Macklemore's Terrifying Secret: He's Not Really That Good
But "Thrift Shop" isn't all Macklemore is about. Let's be fair to the guy: He's also about serious business. After calling his integrity into question on Facebook, I was introduced to some of his very, very melodramatic work talking about the very, very serious subject of drug addiction.
The problem here is that this song is also extremely calculated. From his tugging-on-your-heartstrings melancholy minor chords on piano and choral backing vocals, to the part in the chorus where all the music fades and it's just his broken voice, to his frantic, personal, "I'm about to cry just saying this stuff" flow via Sage Francis in 2002, he takes all the tropes of indie hip-hop and mixes them in with modern indie-rock clichés to make the sappiest "my life is so hard" song I've heard in ages.
But forgive me for not buying it. The dichotomy makes it too unbelievable. Jumping fences between this and a song like "Thrift Shop" just shows the bare-bones mathematics behind these songs: It's designed to grab your attention and draw you in with something familiar and simple, with easy emotions that we've all felt before.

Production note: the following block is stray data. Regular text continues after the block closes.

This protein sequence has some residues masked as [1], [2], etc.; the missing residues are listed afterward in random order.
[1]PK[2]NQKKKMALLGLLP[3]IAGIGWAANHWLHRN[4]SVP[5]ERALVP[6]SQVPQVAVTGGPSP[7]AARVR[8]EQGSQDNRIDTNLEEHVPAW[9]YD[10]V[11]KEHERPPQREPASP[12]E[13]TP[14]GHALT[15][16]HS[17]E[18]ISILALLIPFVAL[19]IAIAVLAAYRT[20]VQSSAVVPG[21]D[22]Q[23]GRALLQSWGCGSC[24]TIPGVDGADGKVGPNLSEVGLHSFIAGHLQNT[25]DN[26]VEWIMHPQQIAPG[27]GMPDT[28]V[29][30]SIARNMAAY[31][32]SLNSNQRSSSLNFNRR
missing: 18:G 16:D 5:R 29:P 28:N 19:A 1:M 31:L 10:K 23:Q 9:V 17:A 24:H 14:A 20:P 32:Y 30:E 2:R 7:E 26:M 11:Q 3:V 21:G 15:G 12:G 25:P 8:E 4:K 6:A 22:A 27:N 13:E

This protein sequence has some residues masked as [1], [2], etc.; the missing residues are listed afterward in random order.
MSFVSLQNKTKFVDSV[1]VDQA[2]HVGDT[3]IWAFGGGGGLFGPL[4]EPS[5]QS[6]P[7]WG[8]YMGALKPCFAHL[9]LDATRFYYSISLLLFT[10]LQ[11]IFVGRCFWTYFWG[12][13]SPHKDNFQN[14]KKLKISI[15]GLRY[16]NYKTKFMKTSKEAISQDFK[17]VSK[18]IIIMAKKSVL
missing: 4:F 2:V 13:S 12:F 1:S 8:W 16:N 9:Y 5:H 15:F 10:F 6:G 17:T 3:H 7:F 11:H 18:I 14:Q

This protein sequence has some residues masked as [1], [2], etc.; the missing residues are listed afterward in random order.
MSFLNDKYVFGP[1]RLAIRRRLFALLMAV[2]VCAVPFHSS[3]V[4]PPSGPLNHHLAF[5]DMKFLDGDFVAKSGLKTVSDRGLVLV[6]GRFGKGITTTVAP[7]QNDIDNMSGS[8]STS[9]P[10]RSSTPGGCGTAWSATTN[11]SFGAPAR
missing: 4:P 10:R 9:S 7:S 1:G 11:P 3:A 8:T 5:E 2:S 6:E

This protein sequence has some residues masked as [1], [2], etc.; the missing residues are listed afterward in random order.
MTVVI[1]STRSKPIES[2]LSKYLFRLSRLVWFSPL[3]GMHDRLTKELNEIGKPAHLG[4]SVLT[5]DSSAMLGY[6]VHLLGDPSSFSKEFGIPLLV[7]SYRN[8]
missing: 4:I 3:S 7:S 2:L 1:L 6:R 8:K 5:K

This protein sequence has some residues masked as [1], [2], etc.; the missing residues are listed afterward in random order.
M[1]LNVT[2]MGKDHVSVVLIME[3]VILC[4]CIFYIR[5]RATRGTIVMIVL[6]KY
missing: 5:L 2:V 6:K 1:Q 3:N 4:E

Compare with the roots of indie hip-hop, where the rappers didn't trade in easy emotions. Compare with the way Sage Francis bore his soul on Personal Journalist without even asking for sympathy. Compare with the futuristic experimentation of El-P and Cannibal Ox, living in a broken dystopia of hip-hop. Compare with Why?'s jaded bitterness. Or how, in this fantastic track, Astronautalis plies your heart in a way that has none of the flashiness of "Otherside."
What Astronautalis did on "Gaston Ave" was not calculated or flashy. It wasn't designed to get played on the radio like a Lil Wayne ballad. It was designed to appeal to only those interested in art like this. It's uncompromising, which is a challenge to the listeners. But it is real; it's not business.
Macklemore is a businessman and I salute him for that. But I can't eat up his saccharine beats or his lazy comedy, either. It's all too mechanical and easy, too fad-oriented and too desperate. It's the same as watching a Family Guy episode where the show throws 50 pop culture references at you, then attempts an emotional third act where one of the characters tries to display human emotions.
You know what it's doing, and you just can't buy it. That's Macklemore in a nutshell.
Macklemore & Ryan Lewis are this weekend's musical guest on Saturday Night Live, which airs at 10:30 p.m. Saturday on NBC.